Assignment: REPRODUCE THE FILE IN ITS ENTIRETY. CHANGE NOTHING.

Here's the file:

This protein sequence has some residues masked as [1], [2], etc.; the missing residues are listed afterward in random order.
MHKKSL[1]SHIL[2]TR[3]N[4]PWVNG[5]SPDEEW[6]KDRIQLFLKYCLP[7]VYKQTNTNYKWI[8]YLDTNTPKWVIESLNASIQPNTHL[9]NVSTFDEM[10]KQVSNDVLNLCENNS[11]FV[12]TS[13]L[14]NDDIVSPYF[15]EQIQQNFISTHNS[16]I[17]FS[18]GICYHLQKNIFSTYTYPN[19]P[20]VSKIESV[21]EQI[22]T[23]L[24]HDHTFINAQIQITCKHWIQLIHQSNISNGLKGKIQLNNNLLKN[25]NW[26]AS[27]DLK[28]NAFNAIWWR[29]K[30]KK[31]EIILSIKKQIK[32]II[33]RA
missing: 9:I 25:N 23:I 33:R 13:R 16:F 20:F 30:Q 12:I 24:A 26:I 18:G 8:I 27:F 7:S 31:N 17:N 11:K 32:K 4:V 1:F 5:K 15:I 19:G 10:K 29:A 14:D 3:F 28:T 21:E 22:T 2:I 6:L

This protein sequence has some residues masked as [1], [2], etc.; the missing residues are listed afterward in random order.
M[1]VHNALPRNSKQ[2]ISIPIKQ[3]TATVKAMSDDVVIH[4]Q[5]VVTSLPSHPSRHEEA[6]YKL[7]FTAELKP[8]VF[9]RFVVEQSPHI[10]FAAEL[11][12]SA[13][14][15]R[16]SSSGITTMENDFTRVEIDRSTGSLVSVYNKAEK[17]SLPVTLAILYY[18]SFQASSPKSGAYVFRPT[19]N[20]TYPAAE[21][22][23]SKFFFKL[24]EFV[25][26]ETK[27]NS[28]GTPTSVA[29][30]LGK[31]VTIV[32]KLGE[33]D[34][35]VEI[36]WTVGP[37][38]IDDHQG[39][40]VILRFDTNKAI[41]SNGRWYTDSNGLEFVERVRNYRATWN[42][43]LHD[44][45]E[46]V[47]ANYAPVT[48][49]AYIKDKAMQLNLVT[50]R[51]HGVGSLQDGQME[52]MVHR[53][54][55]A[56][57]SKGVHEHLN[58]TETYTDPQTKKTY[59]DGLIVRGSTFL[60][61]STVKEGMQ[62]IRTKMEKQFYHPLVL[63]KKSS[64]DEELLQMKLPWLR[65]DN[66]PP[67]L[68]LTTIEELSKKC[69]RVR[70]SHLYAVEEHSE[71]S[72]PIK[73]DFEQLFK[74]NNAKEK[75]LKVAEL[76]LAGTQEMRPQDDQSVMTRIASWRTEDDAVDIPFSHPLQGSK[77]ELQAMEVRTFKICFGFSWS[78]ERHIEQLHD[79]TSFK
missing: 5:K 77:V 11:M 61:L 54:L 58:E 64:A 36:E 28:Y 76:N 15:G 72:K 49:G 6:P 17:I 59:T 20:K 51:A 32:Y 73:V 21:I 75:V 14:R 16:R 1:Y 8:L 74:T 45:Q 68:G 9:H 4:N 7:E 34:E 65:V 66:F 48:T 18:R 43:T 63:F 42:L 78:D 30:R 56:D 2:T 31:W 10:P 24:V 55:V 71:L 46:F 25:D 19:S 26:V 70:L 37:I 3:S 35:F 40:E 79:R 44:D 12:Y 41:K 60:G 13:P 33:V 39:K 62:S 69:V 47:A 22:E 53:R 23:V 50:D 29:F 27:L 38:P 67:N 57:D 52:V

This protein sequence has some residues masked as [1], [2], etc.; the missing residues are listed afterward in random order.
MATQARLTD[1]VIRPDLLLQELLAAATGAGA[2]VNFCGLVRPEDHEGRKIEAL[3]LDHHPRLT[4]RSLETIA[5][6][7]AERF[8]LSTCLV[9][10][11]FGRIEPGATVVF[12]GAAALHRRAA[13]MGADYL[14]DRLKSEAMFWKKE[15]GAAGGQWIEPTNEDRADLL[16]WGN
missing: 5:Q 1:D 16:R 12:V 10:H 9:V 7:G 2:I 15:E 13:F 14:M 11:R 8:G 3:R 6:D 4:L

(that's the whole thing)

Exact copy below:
This protein sequence has some residues masked as [1], [2], etc.; the missing residues are listed afterward in random order.
MHKKSL[1]SHIL[2]TR[3]N[4]PWVNG[5]SPDEEW[6]KDRIQLFLKYCLP[7]VYKQTNTNYKWI[8]YLDTNTPKWVIESLNASIQPNTHL[9]NVSTFDEM[10]KQVSNDVLNLCENNS[11]FV[12]TS[13]L[14]NDDIVSPYF[15]EQIQQNFISTHNS[16]I[17]FS[18]GICYHLQKNIFSTYTYPN[19]P[20]VSKIESV[21]EQI[22]T[23]L[24]HDHTFINAQIQITCKHWIQLIHQSNISNGLKGKIQLNNNLLKN[25]NW[26]AS[27]DLK[28]NAFNAIWWR[29]K[30]KK[31]EIILSIKKQIK[32]II[33]RA
missing: 9:I 25:N 23:I 33:R 13:R 16:F 20:F 30:Q 12:I 24:A 26:I 18:G 8:I 27:F 7:S 31:N 17:N 11:K 32:K 4:V 1:F 5:K 15:I 19:G 10:K 29:A 14:D 3:F 28:T 21:E 22:T 2:I 6:L

This protein sequence has some residues masked as [1], [2], etc.; the missing residues are listed afterward in random order.
M[1]VHNALPRNSKQ[2]ISIPIKQ[3]TATVKAMSDDVVIH[4]Q[5]VVTSLPSHPSRHEEA[6]YKL[7]FTAELKP[8]VF[9]RFVVEQSPHI[10]FAAEL[11][12]SA[13][14][15]R[16]SSSGITTMENDFTRVEIDRSTGSLVSVYNKAEK[17]SLPVTLAILYY[18]SFQASSPKSGAYVFRPT[19]N[20]TYPAAE[21][22][23]SKFFFKL[24]EFV[25][26]ETK[27]NS[28]GTPTSVA[29][30]LGK[31]VTIV[32]KLGE[33]D[34][35]VEI[36]WTVGP[37][38]IDDHQG[39][40]VILRFDTNKAI[41]SNGRWYTDSNGLEFVERVRNYRATWN[42][43]LHD[44][45]E[46]V[47]ANYAPVT[48][49]AYIKDKAMQLNLVT[50]R[51]HGVGSLQDGQME[52]MVHR[53][54][55]A[56][57]SKGVHEHLN[58]TETYTDPQTKKTY[59]DGLIVRGSTFL[60][61]STVKEGMQ[62]IRTKMEKQFYHPLVL[63]KKSS[64]DEELLQMKLPWLR[65]DN[66]PP[67]L[68]LTTIEELSKKC[69]RVR[70]SHLYAVEEHSE[71]S[72]PIK[73]DFEQLFK[74]NNAKEK[75]LKVAEL[76]LAGTQEMRPQDDQSVMTRIASWRTEDDAVDIPFSHPLQGSK[77]ELQAMEVRTFKICFGFSWS[78]ERHIEQLHD[79]TSFK
missing: 5:K 77:V 11:M 61:L 54:L 58:E 64:A 36:E 28:Y 76:N 15:G 72:K 49:G 6:P 17:I 59:T 20:K 51:A 32:Y 73:V 21:I 75:V 14:R 16:R 1:Y 8:L 74:T 45:Q 68:G 9:H 4:N 7:E 34:E 65:V 66:F 48:T 18:R 43:T 63:F 42:L 78:D 30:R 56:D 2:T 31:W 10:P 24:V 55:V 71:L 46:F 25:D 19:S 26:V 70:L 37:I 3:S 35:F 40:E 79:R 44:D 12:Y 41:K 60:G 13:P 33:V 39:K 62:S 69:V 47:A 22:E 53:R 23:V 50:D 29:F 27:L 38:P 67:N 57:D 52:V

This protein sequence has some residues masked as [1], [2], etc.; the missing residues are listed afterward in random order.
MATQARLTD[1]VIRPDLLLQELLAAATGAGA[2]VNFCGLVRPEDHEGRKIEAL[3]LDHHPRLT[4]RSLETIA[5][6][7]AERF[8]LSTCLV[9][10][11]FGRIEPGATVVF[12]GAAALHRRAA[13]MGADYL[14]DRLKSEAMFWKKE[15]GAAGGQWIEPTNEDRADLL[16]WGN
missing: 5:Q 1:D 16:R 12:V 10:H 9:V 7:G 2:I 15:E 13:F 14:M 11:R 8:G 3:R 6:D 4:L